1. Eyjafjallajökull eruption, 2010
An exotic new swear word echoed through European airports in April and May of 2010. Cries of "Eyjafjallajökull!" — it's pronounced "ay-uh-fyat-luh-yo-cootl-uh," hardly a four-letter word — referred to an Icelandic volcano whose massive ash emissions (pictured) drifted into transatlantic and European airspace, posing a hazard to aircraft engines. The result? The largest air-traffic shutdown since World War II, with more than 100,000 cancellations affecting around 10 million passengers. This was undoubtedly a drag for fliers, but the cost to the airline industry? Close to $2 billion. So that's why the dry roasted almonds aren't free anymore ...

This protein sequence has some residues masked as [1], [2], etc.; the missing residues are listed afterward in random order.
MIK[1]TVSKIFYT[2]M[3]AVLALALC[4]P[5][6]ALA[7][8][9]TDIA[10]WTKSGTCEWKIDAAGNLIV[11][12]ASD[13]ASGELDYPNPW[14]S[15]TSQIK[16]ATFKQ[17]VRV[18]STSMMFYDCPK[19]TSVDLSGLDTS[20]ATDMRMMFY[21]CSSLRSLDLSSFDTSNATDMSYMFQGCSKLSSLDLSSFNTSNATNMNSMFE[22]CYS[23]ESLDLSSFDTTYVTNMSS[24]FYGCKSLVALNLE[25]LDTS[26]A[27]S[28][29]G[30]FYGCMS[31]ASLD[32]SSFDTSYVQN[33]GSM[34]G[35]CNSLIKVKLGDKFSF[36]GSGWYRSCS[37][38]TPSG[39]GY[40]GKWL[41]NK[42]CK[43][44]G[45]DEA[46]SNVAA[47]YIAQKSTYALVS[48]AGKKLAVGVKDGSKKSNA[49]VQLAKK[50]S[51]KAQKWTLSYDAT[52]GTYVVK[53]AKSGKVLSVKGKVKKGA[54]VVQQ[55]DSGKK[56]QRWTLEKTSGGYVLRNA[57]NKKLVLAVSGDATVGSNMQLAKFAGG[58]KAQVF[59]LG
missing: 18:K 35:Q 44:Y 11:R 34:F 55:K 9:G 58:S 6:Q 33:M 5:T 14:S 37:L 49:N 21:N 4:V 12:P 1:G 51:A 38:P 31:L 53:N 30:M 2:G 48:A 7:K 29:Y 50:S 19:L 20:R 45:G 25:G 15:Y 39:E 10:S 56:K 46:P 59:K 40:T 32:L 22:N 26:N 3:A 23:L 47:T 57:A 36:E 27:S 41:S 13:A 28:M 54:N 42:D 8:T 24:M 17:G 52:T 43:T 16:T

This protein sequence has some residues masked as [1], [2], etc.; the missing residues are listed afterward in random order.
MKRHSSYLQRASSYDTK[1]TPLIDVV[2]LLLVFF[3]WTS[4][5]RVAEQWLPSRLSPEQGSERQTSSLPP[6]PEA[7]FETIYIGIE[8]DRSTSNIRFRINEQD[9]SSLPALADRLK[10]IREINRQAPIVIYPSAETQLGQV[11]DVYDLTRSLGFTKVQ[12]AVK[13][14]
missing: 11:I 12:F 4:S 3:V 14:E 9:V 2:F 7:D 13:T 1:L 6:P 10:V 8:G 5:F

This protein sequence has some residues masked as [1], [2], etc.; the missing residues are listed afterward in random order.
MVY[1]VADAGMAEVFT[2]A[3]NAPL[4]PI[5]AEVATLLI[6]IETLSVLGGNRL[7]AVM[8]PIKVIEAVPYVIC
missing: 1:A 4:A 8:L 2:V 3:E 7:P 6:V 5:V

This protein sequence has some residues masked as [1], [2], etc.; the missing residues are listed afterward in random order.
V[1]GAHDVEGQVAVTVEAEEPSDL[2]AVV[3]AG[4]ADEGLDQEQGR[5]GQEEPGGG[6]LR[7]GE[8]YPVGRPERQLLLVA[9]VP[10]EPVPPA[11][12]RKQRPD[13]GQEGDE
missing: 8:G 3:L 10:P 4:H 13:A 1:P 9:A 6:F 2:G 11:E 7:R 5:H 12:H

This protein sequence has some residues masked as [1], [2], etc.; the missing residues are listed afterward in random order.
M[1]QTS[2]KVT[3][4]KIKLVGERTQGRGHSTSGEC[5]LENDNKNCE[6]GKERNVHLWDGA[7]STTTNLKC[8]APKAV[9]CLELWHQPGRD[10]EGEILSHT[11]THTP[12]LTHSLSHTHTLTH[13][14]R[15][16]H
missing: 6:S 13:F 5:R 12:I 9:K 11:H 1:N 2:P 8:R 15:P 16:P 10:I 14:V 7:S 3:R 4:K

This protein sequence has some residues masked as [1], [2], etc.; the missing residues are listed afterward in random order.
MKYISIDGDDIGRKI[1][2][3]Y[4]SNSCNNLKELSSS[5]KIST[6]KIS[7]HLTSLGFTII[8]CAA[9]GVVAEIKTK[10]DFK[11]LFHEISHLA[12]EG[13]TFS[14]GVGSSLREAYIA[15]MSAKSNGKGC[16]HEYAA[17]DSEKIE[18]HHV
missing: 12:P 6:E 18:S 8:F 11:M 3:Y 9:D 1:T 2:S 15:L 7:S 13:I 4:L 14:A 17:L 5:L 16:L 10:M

More and more, farmers are managing pests with biopesticides, natural combatants that come from sources like bugs, plants, and bacteria. In the 1970s a... More More and more, farmers are managing pests with biopesticides, natural combatants that come from sources like bugs, plants, and bacteria. In the 1970s and '80s, scientists used a parasitic wasp from South America to manage a mealy bug infestation threatening Africa’s important cassava crop. By 2050 we'll need to feed two billion more people. Click here for a special eight-month series exploring how we can do that—without overwhelming the planet: http://food.nationalgeographic.com. Watch more Food by the Numbers videos: http://www.nationalgeographic.com/foodbynumbers/
Date 5 hrs ago, Duration 1:54, Views 56